In FIG. 1 a displaceable crane is denoted by 1. This is a relatively light crane provided with caterpillar tracks which can be driven over the majority of terrains without track shoes. The arm thereof is provided with a guide bar, which guides the pipe 4 in the vertical direction. Attached in a displaceable manner to the pipe 4 there is a high-frequency vibration block 3. In the crane there is a control system for displacement of a vibration block and for displacement of the crane itself. This can (partially) be automated. Positioning can be effected, for example, using the Global Positioning System, but any other positioning method which is known in the prior art, using laser, for example, can also be applied. In addition, a control system for operating a pump 6 (to be described below) is present in the crane.
The ground level is denoted by 10 and beneath this there is a layer of earth material 11 which is relatively loose. Approximately 10 metres below this there is a load-bearing layer 12. The object of the invention is to provide a number of piles which extend through this earth layer 11 down to/into the layer 12. According to the invention, a pipe 4 is provided for this purpose. This is closed off on the bottom side by means of an end plate 25. In the end plate 25 a relatively large opening is made, closed off by a plug 9. To this end plate there has also been fitted a tube valve 8, which will be described with reference to FIG. 6. This is connected on the other side to a hose 5, which at least in the part extending beyond the pipe 4 is flexibly constructed and is connected to a hose pump 6. This is in turn connected to a store/mixing device 7. In FIG. 1, the situation is shown prior to the introduction of a pipe 4. In FIG. 2, the situation is shown in which the pipe 4 has reached the load-bearing layer 12, the crane 1 having been omitted. Shut-off valve 8 close to the bottom side of the base 5 is constantly in the closed position and plug 9 is driven for the end of the pipe 4.
Once the load-bearing layer 12 is reached, the shut-off valve 8 is opened and the pipe 4 withdrawn simultaneously. The plug 9 is left behind on the load-bearing layer 12, as is shown in FIG. 3. That is to say, the load-bearing layer is not essentially entered. The withdrawal of the pipe 4 and the supply of material such as liquid mortar through the conduit 5 is effected in such a way that the space which is created by the withdrawal of the pipe 4 is essentially immediately filled with material, which in FIG. 3 is denoted by 14. All this is coordinated in such a way that this material is precisely sufficient to fill the space concerned but is no more or less, so that there is no possibility of constriction or bulging.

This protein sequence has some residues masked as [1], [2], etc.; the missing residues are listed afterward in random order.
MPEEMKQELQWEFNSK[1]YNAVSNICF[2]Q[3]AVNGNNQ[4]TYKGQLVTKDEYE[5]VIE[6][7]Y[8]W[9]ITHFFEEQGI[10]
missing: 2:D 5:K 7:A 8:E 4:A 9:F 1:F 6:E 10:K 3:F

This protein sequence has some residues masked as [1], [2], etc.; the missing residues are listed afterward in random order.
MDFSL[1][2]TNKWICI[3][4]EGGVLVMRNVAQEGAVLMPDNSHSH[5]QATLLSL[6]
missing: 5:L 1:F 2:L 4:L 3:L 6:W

Following the complete withdrawal of the pipe, the condition results as shown in FIG. 4. Once the introduced material has hardened, the pile is basically ready. For certain applications, however, it is necessary to use a reinforcement. Following the removal of the pipe, this reinforcement can be introduced into the liquid mortar column. It can be seen from FIG. 4 that the reinforcement 15 which is shown there by way of example will extend over the full length of the pile and is provided close to the ends with spacers to ensure that the reinforcement is already situated in the middle of the formed, but not yet hardened pile. It is also possible, of course, to apply part-reinforcements.
The manoeuvres shown in FIGS. 1-3 can be carried out relatively quickly. In practical tests, it has already been shown that in approximately 15 seconds, if a vibration frequency of 40 Hz is used in the vibration block 3, the pipe 4 can be moved downwards over a distance of 10 metres in relatively soft earth. The following 15 seconds can be used for the withdrawal of the pipe without vibration or shaking. Since the material for the pile can be injected simultaneously, this entire operation can be realised in 30 seconds.
With the invention, one can set out to place a large number of piles on a small surface area. This means that, after one pile has been erected, the crane 1 has to cover a relatively short distance to make a following pile. Such a distance will typically be 1 metre. This scale of displacement can also be carried out in seconds, so that many tens of piles per hour can be realized. Because the material used to make the piles is a not uncommon liquid mortar, the material costs are low. The labour costs and machine costs are also low in view of the large number of piles which can be made per minute, whereby it is possible, assuming the same ultimate bearing capacity, to achieve a cost saving of at least 25% compared with traditional methods.